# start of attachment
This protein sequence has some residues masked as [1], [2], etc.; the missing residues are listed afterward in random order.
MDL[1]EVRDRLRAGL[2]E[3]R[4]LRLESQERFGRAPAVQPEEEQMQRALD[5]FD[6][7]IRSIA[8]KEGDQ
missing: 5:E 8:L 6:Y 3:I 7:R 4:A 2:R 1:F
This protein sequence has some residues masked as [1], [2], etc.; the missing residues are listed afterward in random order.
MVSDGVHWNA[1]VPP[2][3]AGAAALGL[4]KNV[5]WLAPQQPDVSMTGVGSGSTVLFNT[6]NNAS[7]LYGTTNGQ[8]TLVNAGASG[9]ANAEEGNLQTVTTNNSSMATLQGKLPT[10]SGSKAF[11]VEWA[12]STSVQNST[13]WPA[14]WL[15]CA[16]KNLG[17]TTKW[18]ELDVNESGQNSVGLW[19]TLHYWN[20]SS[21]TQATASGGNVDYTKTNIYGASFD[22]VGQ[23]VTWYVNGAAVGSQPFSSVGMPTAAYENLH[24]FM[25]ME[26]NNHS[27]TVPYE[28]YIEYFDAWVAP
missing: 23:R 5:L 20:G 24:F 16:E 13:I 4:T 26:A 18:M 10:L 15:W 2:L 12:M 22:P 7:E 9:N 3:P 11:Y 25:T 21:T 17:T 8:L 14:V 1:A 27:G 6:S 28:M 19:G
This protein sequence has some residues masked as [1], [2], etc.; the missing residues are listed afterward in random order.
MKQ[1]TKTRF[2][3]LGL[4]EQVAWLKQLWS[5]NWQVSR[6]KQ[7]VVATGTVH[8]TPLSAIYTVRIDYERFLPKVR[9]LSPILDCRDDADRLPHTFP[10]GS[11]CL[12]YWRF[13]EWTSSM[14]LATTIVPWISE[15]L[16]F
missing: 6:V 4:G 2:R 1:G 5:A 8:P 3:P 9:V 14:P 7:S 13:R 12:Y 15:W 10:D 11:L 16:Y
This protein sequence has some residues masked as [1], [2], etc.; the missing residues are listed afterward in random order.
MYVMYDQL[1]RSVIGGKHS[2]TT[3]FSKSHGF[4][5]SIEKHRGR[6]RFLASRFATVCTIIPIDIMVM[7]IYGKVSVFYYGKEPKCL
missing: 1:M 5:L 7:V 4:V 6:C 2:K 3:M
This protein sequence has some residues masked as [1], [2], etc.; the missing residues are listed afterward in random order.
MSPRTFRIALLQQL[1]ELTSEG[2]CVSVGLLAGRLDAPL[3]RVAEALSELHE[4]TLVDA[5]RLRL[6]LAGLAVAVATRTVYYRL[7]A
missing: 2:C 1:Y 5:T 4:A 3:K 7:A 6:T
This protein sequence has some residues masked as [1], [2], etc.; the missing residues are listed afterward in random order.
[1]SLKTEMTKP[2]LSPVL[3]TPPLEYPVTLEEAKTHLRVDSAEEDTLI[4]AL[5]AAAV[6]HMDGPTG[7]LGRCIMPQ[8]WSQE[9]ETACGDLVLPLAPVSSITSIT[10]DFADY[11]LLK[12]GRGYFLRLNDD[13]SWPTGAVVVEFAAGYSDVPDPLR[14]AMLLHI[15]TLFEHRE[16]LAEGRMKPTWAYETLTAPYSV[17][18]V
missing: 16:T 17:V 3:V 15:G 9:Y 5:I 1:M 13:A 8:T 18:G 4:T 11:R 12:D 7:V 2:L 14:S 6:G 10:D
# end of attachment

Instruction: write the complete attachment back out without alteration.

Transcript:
This protein sequence has some residues masked as [1], [2], etc.; the missing residues are listed afterward in random order.
MDL[1]EVRDRLRAGL[2]E[3]R[4]LRLESQERFGRAPAVQPEEEQMQRALD[5]FD[6][7]IRSIA[8]KEGDQ
missing: 5:E 8:L 6:Y 3:I 7:R 4:A 2:R 1:F
This protein sequence has some residues masked as [1], [2], etc.; the missing residues are listed afterward in random order.
MVSDGVHWNA[1]VPP[2][3]AGAAALGL[4]KNV[5]WLAPQQPDVSMTGVGSGSTVLFNT[6]NNAS[7]LYGTTNGQ[8]TLVNAGASG[9]ANAEEGNLQTVTTNNSSMATLQGKLPT[10]SGSKAF[11]VEWA[12]STSVQNST[13]WPA[14]WL[15]CA[16]KNLG[17]TTKW[18]ELDVNESGQNSVGLW[19]TLHYWN[20]SS[21]TQATASGGNVDYTKTNIYGASFD[22]VGQ[23]VTWYVNGAAVGSQPFSSVGMPTAAYENLH[24]FM[25]ME[26]NNHS[27]TVPYE[28]YIEYFDAWVAP
missing: 23:R 5:L 20:G 24:F 16:E 13:I 4:T 26:A 18:M 10:L 15:W 2:L 12:M 22:P 7:E 9:N 3:P 11:Y 25:T 21:T 17:T 8:L 14:V 1:A 27:G 6:S 28:M 19:G
This protein sequence has some residues masked as [1], [2], etc.; the missing residues are listed afterward in random order.
MKQ[1]TKTRF[2][3]LGL[4]EQVAWLKQLWS[5]NWQVSR[6]KQ[7]VVATGTVH[8]TPLSAIYTVRIDYERFLPKVR[9]LSPILDCRDDADRLPHTFP[10]GS[11]CL[12]YWRF[13]EWTSSM[14]LATTIVPWISE[15]L[16]F
missing: 6:V 4:G 2:R 1:G 5:A 8:P 3:P 9:V 14:P 7:S 13:R 12:Y 15:W 10:D 11:L 16:Y
This protein sequence has some residues masked as [1], [2], etc.; the missing residues are listed afterward in random order.
MYVMYDQL[1]RSVIGGKHS[2]TT[3]FSKSHGF[4][5]SIEKHRGR[6]RFLASRFATVCTIIPIDIMVM[7]IYGKVSVFYYGKEPKCL
missing: 1:M 5:L 7:V 4:V 6:C 2:K 3:M
This protein sequence has some residues masked as [1], [2], etc.; the missing residues are listed afterward in random order.
MSPRTFRIALLQQL[1]ELTSEG[2]CVSVGLLAGRLDAPL[3]RVAEALSELHE[4]TLVDA[5]RLRL[6]LAGLAVAVATRTVYYRL[7]A
missing: 2:C 1:Y 5:T 4:A 3:K 7:A 6:T
This protein sequence has some residues masked as [1], [2], etc.; the missing residues are listed afterward in random order.
[1]SLKTEMTKP[2]LSPVL[3]TPPLEYPVTLEEAKTHLRVDSAEEDTLI[4]AL[5]AAAV[6]HMDGPTG[7]LGRCIMPQ[8]WSQE[9]ETACGDLVLPLAPVSSITSIT[10]DFADY[11]LLK[12]GRGYFLRLNDD[13]SWPTGAVVVEFAAGYSDVPDPLR[14]AMLLHI[15]TLFEHRE[16]LAEGRMKPTWAYETLTAPYSV[17][18]V
missing: 16:T 17:V 3:V 15:G 9:Y 5:I 1:M 13:A 8:T 18:G 4:T 11:R 12:D 7:V 2:L 14:S 6:G 10:D